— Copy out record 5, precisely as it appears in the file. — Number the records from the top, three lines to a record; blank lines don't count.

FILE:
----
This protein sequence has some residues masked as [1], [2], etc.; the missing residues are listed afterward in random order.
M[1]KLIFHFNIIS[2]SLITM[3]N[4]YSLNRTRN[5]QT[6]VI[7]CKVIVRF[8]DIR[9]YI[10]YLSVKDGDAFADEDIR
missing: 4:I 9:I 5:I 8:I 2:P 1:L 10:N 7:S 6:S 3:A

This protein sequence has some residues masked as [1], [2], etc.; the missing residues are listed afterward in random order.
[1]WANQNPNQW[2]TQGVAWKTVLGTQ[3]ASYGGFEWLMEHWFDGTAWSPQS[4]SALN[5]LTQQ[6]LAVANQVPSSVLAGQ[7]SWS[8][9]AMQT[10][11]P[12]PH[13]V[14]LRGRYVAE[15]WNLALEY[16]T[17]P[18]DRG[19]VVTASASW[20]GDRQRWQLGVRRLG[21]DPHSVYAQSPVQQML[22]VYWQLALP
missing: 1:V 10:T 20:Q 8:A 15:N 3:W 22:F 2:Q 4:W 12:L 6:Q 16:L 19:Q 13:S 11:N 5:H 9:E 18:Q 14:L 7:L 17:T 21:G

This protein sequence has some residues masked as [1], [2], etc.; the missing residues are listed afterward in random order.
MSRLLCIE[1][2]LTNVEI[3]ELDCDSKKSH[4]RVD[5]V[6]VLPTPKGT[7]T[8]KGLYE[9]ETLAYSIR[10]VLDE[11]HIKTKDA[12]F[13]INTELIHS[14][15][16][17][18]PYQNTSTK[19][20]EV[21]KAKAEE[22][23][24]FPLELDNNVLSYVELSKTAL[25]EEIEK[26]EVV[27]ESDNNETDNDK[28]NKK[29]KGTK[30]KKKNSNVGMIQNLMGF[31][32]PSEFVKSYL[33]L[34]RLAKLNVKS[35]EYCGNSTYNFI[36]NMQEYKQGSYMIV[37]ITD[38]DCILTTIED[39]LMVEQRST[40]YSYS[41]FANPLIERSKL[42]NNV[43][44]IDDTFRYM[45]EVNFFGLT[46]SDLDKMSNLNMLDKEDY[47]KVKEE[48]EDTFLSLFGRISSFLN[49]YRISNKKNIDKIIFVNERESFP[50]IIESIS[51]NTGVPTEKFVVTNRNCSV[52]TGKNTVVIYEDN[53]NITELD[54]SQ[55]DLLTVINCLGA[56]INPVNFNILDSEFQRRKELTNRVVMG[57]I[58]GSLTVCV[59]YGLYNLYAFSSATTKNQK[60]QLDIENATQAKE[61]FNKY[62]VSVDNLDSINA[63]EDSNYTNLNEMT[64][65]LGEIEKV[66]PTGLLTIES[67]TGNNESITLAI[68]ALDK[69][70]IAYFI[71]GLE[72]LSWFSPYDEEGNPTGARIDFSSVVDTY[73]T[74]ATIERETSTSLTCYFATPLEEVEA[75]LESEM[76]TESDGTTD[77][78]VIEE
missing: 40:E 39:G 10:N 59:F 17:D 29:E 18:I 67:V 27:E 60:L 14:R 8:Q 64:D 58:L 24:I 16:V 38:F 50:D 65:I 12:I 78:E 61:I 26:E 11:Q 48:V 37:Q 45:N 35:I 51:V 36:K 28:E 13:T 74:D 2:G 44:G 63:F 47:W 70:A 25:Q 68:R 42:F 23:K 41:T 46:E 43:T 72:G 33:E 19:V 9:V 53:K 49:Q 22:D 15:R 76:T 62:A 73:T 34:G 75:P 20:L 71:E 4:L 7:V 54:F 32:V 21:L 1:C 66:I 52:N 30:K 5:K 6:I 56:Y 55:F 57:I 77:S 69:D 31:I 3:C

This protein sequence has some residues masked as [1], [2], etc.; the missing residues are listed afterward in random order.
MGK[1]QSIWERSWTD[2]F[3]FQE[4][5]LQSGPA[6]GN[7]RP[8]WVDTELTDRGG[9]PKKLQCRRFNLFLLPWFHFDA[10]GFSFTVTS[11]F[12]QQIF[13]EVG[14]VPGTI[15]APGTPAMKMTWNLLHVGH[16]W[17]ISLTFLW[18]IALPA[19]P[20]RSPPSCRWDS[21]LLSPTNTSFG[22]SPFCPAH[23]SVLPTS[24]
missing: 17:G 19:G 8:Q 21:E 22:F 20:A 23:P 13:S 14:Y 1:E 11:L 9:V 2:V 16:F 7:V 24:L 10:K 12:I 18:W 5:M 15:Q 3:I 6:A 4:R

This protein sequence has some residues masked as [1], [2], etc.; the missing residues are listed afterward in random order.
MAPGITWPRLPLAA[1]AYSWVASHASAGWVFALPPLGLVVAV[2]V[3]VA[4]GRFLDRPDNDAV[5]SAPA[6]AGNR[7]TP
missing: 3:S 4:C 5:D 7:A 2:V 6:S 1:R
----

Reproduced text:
This protein sequence has some residues masked as [1], [2], etc.; the missing residues are listed afterward in random order.
MAPGITWPRLPLAA[1]AYSWVASHASAGWVFALPPLGLVVAV[2]V[3]VA[4]GRFLDRPDNDAV[5]SAPA[6]AGNR[7]TP
missing: 3:S 4:C 5:D 7:A 2:V 6:S 1:R